A recent research commissioned by Housing Industry Association (HIA) reveals that restricting access to negative gearing for residential property would reduce investment in housing, erode housing affordability and put upward pressure on rents.

Backing the positive impact of negative gearing, the report also concluded that abolishing stamp duty on conveyances should be the top priority for housing tax reform, making housing more affordable for both renters and owner-occupiers.

HIA Managing Director Shane Goodwin described discounting residential negative gearing in isolation as a retrograde step for tax reform in terms of both efficiency and equity. He explains that new housing is one of the most highly taxed sectors in the economy, and the removal of negative gearing would only worsen the situation and discourage investment, which would, in turn reduce housing supply and increase the cost of renting.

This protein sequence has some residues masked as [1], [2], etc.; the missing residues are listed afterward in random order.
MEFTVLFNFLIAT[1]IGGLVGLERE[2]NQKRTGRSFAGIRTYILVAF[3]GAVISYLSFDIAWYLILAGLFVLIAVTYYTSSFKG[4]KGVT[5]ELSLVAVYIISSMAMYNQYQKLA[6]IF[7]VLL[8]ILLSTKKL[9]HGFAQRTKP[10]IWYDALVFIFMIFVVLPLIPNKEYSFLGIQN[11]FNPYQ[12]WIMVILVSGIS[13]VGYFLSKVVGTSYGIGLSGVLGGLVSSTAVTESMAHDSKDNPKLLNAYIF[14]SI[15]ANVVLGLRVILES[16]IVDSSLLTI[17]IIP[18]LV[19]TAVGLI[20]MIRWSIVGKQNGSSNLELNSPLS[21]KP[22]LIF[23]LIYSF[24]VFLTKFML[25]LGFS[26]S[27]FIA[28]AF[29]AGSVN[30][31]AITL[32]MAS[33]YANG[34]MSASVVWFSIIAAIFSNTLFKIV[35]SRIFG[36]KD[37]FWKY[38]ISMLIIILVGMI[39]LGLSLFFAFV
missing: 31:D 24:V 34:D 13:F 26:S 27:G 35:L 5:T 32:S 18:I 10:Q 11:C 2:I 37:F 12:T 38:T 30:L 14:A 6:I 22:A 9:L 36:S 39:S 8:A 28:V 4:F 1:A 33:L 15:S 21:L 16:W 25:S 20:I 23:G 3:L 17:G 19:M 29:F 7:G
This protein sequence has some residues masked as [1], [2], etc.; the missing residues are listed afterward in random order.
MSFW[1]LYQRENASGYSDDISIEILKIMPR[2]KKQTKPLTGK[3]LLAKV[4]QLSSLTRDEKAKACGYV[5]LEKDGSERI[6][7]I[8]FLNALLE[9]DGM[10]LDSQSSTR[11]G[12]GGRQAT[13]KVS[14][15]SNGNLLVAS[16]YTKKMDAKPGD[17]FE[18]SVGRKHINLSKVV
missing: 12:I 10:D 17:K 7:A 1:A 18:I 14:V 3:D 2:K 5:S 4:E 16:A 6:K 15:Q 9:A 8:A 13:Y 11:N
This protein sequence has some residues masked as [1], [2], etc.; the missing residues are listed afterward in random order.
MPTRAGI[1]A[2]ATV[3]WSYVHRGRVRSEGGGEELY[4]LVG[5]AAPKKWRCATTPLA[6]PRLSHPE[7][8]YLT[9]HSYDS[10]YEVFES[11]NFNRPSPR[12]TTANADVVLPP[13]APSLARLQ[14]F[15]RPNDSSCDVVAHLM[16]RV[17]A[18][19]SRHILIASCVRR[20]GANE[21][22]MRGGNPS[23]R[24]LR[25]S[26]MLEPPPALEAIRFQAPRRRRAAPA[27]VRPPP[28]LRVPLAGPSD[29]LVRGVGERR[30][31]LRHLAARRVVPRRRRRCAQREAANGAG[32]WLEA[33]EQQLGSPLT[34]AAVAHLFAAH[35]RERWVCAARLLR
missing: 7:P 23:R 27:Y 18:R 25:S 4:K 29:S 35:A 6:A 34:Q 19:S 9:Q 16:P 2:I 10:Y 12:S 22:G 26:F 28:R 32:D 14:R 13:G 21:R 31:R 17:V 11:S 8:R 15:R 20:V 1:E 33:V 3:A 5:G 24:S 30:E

On the other hand, negative gearing promotes private investment in the rental market, thus stimulating economic activity and taking the pressure off social housing and the public purse.

According to Mr Goodwin, considering the ageing workforce and future pressure on services, policy settings such as negative gearing that promote wealth creation and self-sufficiency in retirement should be promoted.

He added that negative gearing was not the domain of the so-called ‘wealthy investors’; figures from the ATO demonstrate that 74% of tax payers receiving rental income have a taxable income of less than $80,000.

The research paper titled ‘Economic Impacts of Negative Gearing of Residential Property’ was commissioned by HIA and conducted by Independent Economics.